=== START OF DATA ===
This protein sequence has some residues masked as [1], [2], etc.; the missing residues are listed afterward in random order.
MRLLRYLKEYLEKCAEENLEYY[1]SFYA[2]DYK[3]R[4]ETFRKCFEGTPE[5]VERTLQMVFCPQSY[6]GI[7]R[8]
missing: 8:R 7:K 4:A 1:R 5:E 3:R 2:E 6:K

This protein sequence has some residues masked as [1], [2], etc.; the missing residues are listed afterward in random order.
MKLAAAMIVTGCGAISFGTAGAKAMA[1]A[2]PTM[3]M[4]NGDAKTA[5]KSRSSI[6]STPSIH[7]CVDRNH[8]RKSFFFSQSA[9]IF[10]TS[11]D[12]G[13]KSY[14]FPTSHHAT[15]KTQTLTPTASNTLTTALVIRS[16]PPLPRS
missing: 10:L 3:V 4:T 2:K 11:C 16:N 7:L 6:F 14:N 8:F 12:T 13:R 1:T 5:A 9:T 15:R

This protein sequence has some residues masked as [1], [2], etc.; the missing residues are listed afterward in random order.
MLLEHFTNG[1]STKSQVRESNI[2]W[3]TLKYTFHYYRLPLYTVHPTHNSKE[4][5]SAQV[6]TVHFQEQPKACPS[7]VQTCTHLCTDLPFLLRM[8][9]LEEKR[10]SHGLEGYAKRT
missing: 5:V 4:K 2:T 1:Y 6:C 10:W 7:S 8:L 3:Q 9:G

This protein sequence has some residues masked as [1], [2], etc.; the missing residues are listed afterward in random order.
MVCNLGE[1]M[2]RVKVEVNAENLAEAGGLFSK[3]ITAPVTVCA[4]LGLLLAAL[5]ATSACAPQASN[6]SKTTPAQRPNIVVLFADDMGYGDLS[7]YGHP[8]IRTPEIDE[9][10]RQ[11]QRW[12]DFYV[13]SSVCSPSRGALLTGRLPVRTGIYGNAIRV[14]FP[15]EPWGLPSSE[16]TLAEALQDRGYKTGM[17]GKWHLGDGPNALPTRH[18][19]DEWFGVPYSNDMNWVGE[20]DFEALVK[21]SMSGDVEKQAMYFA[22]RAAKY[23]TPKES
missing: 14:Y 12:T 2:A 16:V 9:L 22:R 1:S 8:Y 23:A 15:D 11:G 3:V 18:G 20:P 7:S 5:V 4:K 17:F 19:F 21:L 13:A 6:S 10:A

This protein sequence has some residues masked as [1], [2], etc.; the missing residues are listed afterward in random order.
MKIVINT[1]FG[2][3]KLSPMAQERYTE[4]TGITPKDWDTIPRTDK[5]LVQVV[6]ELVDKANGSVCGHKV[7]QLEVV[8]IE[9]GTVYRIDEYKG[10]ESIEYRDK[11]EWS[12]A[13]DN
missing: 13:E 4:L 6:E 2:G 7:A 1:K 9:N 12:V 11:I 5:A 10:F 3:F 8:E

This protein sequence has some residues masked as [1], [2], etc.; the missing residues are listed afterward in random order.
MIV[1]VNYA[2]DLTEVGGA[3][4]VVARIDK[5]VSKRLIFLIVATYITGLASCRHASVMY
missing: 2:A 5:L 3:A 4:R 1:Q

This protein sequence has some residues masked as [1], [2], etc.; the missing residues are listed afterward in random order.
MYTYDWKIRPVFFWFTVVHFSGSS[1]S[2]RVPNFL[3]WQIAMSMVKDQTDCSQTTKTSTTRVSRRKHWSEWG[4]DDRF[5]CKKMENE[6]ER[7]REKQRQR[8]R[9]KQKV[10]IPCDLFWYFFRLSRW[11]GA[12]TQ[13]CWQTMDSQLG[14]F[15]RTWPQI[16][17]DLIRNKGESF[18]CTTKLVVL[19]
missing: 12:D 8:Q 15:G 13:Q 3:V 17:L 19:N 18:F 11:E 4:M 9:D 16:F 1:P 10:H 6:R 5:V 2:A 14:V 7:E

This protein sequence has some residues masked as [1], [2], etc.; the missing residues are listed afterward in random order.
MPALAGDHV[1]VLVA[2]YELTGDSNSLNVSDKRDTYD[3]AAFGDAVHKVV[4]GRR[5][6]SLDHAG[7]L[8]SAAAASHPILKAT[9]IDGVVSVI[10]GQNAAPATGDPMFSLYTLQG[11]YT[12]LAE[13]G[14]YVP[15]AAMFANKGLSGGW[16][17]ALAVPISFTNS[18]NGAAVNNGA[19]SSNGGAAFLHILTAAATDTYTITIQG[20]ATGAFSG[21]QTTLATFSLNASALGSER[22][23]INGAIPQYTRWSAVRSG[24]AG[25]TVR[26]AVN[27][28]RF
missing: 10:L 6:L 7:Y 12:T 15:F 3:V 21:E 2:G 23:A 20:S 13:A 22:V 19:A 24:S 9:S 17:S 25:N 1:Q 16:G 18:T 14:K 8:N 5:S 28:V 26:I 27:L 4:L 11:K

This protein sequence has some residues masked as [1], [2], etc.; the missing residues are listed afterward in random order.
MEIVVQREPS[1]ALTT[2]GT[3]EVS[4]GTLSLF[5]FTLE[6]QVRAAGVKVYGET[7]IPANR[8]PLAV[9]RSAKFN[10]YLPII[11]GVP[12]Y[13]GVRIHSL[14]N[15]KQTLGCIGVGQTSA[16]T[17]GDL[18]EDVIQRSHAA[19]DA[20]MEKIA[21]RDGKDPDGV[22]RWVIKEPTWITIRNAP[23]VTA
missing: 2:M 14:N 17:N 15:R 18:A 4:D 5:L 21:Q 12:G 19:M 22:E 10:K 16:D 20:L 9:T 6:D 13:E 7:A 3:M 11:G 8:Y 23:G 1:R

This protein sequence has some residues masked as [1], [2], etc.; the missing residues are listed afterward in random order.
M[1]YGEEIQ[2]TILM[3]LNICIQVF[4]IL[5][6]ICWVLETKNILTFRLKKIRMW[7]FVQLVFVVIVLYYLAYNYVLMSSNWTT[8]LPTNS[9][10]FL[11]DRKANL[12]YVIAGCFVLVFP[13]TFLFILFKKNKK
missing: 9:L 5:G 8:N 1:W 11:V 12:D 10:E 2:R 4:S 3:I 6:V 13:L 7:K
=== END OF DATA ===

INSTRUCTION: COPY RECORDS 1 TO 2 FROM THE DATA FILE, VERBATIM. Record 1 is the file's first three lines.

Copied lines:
This protein sequence has some residues masked as [1], [2], etc.; the missing residues are listed afterward in random order.
MRLLRYLKEYLEKCAEENLEYY[1]SFYA[2]DYK[3]R[4]ETFRKCFEGTPE[5]VERTLQMVFCPQSY[6]GI[7]R[8]
missing: 8:R 7:K 4:A 1:R 5:E 3:R 2:E 6:K

This protein sequence has some residues masked as [1], [2], etc.; the missing residues are listed afterward in random order.
MKLAAAMIVTGCGAISFGTAGAKAMA[1]A[2]PTM[3]M[4]NGDAKTA[5]KSRSSI[6]STPSIH[7]CVDRNH[8]RKSFFFSQSA[9]IF[10]TS[11]D[12]G[13]KSY[14]FPTSHHAT[15]KTQTLTPTASNTLTTALVIRS[16]PPLPRS
missing: 10:L 3:V 4:T 2:K 11:C 16:N 7:L 6:F 14:N 8:F 12:T 13:R 1:T 5:A 9:T 15:R